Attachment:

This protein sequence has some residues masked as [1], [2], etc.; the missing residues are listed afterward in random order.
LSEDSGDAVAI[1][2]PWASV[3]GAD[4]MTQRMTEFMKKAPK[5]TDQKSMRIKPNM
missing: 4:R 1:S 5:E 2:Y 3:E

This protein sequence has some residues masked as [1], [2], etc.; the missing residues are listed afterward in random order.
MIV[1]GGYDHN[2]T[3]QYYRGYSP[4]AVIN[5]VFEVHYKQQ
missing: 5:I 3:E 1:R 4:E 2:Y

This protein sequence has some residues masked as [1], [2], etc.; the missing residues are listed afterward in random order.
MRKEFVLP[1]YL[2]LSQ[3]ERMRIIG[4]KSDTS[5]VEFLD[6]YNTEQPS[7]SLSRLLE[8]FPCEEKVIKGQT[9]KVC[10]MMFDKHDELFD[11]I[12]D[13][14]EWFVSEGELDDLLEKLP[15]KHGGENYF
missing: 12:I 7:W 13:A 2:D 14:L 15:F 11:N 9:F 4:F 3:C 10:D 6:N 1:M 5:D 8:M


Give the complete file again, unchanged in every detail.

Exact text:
This protein sequence has some residues masked as [1], [2], etc.; the missing residues are listed afterward in random order.
LSEDSGDAVAI[1][2]PWASV[3]GAD[4]MTQRMTEFMKKAPK[5]TDQKSMRIKPNM
missing: 4:R 1:S 5:E 2:Y 3:E

This protein sequence has some residues masked as [1], [2], etc.; the missing residues are listed afterward in random order.
MIV[1]GGYDHN[2]T[3]QYYRGYSP[4]AVIN[5]VFEVHYKQQ
missing: 5:I 3:E 1:R 4:E 2:Y

This protein sequence has some residues masked as [1], [2], etc.; the missing residues are listed afterward in random order.
MRKEFVLP[1]YL[2]LSQ[3]ERMRIIG[4]KSDTS[5]VEFLD[6]YNTEQPS[7]SLSRLLE[8]FPCEEKVIKGQT[9]KVC[10]MMFDKHDELFD[11]I[12]D[13][14]EWFVSEGELDDLLEKLP[15]KHGGENYF
missing: 12:I 7:W 13:A 2:D 14:L 15:F 11:N 9:F 4:F 3:C 10:D 6:N 1:M 5:D 8:M